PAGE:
This isn’t the only pizza dough recipe I use – sometimes I go whole-wheat, sometimes I want the really fancy one that you have to start 18 hours in advance, and sometimes I need pizza start-to-finish in thirty minutes – but this is a really good, basic dough that takes only a little planning ahead. The crust bakes up crispy where it’s thin and tender at the edges where it’s thicker, neutral enough to let the toppings shine but with a really great bread flavor on its own. 

Mmm. Maybe this is black magic. Delicious, delicious witchcraft. More likely, though, it’s a judicious application of food science to create something in your own home that easily outpaces anything you’d find in the frozen food aisle. 

Check after the jump for the recipe and a short photo tutorial about gluten formation (aka the secret to an excellent crust). 

Friday, July 15, 2011

Cinnamon Swirl Bread + Cinnaswirl French Toast

Hey. Guess what? It’s the weekend! 

That’s really good news for you, because that means you’re going to have plenty of time to make cinnamon swirl bread without it interfering with your busy weekday schedule. 

I mean, yeah, I guess you could choose not to make this bread. . . but let’s be serious. Why would you do that? If you’re a novice bread baker and you’re afraid, don’t be. 

 As far as breads go, this one is pretty forgiving, and we’ve all got to start somewhere, okay? Plus, the result is very impressive. 

“But Miss Maillard!” you say, “What am I going to do with a whole loaf of cinnamon swirl bread?”

Well, you’re going to eat it. Plain, or toasted, or spread with butter. . . Or any combination of the above, okay? You’ve got options. Then you’re going to feed it to people who you love, and be prepared for them to sing your praises. Probably with their mouths full. 

Because this bread is homemade without any of the preservatives of store-bought bread, it’ll start to lose its freshness pretty quick – like, after only two or three days, tops. Now, it’s pretty unlikely that there will be any of this bread left after a couple days, but if there is, not to worry.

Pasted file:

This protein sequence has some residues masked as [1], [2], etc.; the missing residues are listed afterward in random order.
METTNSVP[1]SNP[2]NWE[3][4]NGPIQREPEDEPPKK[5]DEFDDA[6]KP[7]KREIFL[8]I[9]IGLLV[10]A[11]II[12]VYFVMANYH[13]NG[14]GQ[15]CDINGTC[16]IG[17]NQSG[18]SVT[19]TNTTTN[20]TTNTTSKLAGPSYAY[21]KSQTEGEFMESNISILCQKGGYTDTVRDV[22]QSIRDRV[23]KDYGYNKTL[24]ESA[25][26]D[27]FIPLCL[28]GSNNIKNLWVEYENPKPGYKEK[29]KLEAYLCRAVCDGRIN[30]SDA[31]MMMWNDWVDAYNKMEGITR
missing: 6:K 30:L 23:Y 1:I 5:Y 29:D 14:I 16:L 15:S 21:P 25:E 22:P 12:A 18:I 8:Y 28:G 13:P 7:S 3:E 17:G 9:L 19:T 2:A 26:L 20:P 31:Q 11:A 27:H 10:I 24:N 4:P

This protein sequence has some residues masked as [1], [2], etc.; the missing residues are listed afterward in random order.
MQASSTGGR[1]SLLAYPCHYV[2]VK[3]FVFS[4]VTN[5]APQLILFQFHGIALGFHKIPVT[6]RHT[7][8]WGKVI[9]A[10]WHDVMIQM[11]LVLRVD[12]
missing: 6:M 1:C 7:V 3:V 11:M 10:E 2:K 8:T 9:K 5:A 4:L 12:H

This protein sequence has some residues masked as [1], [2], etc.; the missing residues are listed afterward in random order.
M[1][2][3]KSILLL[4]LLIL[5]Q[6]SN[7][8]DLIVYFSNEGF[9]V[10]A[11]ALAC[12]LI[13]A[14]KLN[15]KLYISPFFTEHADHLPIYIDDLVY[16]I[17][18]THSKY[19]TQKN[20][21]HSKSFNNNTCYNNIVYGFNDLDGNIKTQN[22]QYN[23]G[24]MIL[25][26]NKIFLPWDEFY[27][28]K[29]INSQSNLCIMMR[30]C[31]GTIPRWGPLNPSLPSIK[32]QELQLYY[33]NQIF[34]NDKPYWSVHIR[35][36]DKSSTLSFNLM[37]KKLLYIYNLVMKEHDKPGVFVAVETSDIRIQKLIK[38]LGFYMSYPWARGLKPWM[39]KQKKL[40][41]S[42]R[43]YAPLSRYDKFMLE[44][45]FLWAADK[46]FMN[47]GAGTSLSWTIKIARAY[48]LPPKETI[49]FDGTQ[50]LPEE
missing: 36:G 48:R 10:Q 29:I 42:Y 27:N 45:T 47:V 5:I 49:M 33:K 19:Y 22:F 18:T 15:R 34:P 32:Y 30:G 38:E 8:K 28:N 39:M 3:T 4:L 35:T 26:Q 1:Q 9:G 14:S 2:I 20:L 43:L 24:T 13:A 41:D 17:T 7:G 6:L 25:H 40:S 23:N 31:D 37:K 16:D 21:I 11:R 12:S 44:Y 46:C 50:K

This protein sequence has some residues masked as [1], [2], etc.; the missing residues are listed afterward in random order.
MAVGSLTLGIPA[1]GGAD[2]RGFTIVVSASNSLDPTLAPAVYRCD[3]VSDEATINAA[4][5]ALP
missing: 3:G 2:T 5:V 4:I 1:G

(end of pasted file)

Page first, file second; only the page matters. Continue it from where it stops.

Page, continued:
Slightly-stale slices of cinnamon swirl bread are perfect for cinnamon swirl French toast. . . so I won’t even blame you if you hide a couple slices of bread from your family so you, too, can experience this start to your morning.

Breakfast on the weekend is an opportunity to break away from the weekday staples of oatmeal and cereal. Let’s get fancy. 

Slivered almonds? Maple syrup? A little powdered sugar? How can you not have a good day after a breakfast like this? Are you convinced yet? 

Well. . . how about now?

This tastes like heaven. The bread is toasty-crisp on the outside and warm and silky on the inside, and the merger of cinnamon and maple syrup is wholesome and comforting. You don’t need the fancy almonds or anything to make this delicious, but if you do happen to have some almonds, walnuts or pecans on hand. . . go ahead and give them a rough chop and sprinkle them over top, for a little extra crunch. 

As a sidenote, if you’re cooking breakfast for a man, don’t try to keep him from this plate of food while you’re setting it up next to the window to photograph it. I mean, unless you don’t mind drool stains all over your shoulder. 

Go ahead and make this for breakfast this weekend. Sit down and have a cup of coffee, read the paper (or your favorite blogs), enjoy a moment of peace. And if you’re kind enough to share with your significant other, parent, child or mailman? Prepare for an ego boost. . .if they can stop eating long enough to say anything. 

Check after the jump for the recipes both for the bread and for the French toast!

Thursday, July 7, 2011

How To: Roasted Red Peppers + Roasted Red Pepper Hummus

Can we roast some red peppers today?

Okay. . . Maybe not today, it's kind of hot outside today, but definitely keep this one in your back pocket the next time you need a new flavor to pump up dinner. The flavor of roasted red peppers is intense and peppery and fruity without the heat of smaller varieties of peppers. Also, because the flesh of the peppers softens when roasted, roasted red peppers have a million uses, like in pasta sauce or soup or chopped up in chili or stew for added depth. They're also great in salads, salad dressings and sandwiches.

Or maybe in red pepper hummus? Yeah. Stay tuned.

Last week I sent Sparky to the grocery store to pick up a few things, including one red bell pepper. Well, homeboy came back with five of the most giant red bell peppers I’ve ever seen. Uh, yeah, honey, that’ll be enough peppers. Thank you! 
So the week wore on and by last Thursday , four of the five peppers were still sitting in my fridge. Since we were planning on taking off for the long weekend, there was only one solution if I didn’t want them to spoil while I was gone.